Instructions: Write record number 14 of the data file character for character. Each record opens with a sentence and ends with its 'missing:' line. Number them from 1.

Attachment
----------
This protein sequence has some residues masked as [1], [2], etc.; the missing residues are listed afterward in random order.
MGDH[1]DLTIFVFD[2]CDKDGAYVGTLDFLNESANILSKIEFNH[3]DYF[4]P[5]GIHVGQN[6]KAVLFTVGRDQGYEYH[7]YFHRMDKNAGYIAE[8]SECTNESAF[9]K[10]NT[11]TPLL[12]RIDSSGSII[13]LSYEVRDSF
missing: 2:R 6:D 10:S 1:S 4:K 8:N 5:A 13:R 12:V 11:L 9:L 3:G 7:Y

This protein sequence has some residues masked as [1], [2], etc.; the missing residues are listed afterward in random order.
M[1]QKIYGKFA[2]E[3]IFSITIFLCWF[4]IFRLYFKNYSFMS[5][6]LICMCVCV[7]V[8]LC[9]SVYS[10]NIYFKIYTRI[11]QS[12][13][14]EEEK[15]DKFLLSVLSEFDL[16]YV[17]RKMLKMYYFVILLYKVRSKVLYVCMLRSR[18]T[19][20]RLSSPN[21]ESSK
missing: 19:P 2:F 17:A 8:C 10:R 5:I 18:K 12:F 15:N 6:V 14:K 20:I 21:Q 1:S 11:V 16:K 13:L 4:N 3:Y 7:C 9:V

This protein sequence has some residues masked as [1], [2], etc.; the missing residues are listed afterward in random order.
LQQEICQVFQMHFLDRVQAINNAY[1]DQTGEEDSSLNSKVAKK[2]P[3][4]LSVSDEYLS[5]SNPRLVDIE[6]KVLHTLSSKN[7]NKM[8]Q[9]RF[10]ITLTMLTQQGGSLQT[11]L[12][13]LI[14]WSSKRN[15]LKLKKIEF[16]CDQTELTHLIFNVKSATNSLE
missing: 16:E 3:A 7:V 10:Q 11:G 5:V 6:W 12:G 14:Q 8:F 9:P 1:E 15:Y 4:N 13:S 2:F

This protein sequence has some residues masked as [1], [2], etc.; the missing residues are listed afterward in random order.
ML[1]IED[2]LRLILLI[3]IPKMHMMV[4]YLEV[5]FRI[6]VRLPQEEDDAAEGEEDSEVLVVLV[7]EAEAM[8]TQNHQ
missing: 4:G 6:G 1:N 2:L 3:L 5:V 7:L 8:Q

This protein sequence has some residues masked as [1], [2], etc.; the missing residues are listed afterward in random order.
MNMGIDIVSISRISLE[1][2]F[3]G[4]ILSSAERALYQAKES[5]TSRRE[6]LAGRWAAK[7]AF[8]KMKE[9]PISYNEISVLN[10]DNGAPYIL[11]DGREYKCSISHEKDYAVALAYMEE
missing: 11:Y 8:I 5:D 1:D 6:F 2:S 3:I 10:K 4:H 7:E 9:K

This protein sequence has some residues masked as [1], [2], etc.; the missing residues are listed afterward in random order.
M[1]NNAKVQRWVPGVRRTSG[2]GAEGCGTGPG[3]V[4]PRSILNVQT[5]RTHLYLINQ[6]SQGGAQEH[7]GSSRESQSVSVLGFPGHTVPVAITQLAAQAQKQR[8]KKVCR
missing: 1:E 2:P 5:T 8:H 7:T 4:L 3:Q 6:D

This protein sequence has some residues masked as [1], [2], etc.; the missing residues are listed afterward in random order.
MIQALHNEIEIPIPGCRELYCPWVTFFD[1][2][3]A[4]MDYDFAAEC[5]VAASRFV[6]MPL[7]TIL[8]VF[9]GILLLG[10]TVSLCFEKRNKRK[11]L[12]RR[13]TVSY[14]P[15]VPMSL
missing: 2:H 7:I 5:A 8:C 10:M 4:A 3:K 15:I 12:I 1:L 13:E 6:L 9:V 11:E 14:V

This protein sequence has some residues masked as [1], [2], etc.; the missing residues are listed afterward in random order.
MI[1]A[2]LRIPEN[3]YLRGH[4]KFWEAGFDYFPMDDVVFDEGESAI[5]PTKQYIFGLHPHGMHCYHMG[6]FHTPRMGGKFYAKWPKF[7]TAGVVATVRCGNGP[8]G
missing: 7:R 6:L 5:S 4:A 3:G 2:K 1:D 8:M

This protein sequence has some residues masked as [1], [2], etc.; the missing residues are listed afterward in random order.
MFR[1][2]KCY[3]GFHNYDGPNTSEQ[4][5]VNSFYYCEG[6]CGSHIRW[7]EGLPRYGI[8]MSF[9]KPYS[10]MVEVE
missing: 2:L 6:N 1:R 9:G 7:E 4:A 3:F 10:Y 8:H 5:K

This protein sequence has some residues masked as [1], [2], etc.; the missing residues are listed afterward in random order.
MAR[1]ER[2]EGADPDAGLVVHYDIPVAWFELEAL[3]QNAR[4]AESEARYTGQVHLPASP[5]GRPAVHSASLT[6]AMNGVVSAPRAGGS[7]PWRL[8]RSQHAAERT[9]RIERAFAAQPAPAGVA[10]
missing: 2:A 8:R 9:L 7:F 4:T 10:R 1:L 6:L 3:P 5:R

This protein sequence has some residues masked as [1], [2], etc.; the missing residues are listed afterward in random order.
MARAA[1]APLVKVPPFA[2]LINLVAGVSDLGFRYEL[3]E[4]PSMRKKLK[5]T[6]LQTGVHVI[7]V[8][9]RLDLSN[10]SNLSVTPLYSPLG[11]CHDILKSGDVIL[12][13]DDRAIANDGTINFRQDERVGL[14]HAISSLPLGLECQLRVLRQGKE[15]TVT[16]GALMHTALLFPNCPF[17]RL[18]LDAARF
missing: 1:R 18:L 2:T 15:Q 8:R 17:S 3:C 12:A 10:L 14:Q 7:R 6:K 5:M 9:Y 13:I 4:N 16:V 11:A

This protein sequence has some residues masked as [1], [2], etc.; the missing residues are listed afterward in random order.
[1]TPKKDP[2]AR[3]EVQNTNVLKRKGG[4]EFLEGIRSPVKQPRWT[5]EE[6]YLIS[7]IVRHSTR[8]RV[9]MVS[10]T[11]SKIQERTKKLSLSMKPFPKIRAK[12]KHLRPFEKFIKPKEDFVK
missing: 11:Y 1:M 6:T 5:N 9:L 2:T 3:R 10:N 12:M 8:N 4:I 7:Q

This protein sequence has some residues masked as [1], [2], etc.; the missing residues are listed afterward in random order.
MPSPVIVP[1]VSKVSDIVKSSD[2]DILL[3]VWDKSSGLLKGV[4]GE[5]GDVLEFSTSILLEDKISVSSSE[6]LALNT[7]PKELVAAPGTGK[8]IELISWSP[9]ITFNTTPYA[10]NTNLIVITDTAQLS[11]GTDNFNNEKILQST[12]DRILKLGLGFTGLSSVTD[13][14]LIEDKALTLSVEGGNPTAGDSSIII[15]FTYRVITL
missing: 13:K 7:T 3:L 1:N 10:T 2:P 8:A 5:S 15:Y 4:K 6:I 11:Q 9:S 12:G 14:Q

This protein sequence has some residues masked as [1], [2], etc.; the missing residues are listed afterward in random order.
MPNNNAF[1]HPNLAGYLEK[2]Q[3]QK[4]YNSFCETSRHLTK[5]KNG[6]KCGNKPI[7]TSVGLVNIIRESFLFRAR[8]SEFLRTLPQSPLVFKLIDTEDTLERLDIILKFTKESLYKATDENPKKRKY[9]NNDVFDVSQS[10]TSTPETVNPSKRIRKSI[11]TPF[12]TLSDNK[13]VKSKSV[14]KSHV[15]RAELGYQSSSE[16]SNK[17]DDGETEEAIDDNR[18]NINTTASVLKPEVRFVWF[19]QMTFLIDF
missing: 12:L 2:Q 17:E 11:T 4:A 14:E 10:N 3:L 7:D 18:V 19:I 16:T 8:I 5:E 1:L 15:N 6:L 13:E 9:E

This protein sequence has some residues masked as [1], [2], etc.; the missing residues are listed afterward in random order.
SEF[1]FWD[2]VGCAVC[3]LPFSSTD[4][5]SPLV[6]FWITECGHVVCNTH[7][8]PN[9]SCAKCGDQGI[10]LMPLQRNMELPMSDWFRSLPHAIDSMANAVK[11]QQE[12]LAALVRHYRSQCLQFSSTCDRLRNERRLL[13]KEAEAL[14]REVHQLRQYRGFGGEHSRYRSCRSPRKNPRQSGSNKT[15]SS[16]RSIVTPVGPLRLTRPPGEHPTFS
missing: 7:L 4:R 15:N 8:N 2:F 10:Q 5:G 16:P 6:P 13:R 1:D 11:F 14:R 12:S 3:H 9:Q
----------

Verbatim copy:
This protein sequence has some residues masked as [1], [2], etc.; the missing residues are listed afterward in random order.
MPNNNAF[1]HPNLAGYLEK[2]Q[3]QK[4]YNSFCETSRHLTK[5]KNG[6]KCGNKPI[7]TSVGLVNIIRESFLFRAR[8]SEFLRTLPQSPLVFKLIDTEDTLERLDIILKFTKESLYKATDENPKKRKY[9]NNDVFDVSQS[10]TSTPETVNPSKRIRKSI[11]TPF[12]TLSDNK[13]VKSKSV[14]KSHV[15]RAELGYQSSSE[16]SNK[17]DDGETEEAIDDNR[18]NINTTASVLKPEVRFVWF[19]QMTFLIDF
missing: 12:L 2:Q 17:E 11:T 4:A 14:E 10:N 3:L 7:D 18:V 19:I 16:T 8:I 5:E 1:L 15:N 6:L 13:E 9:E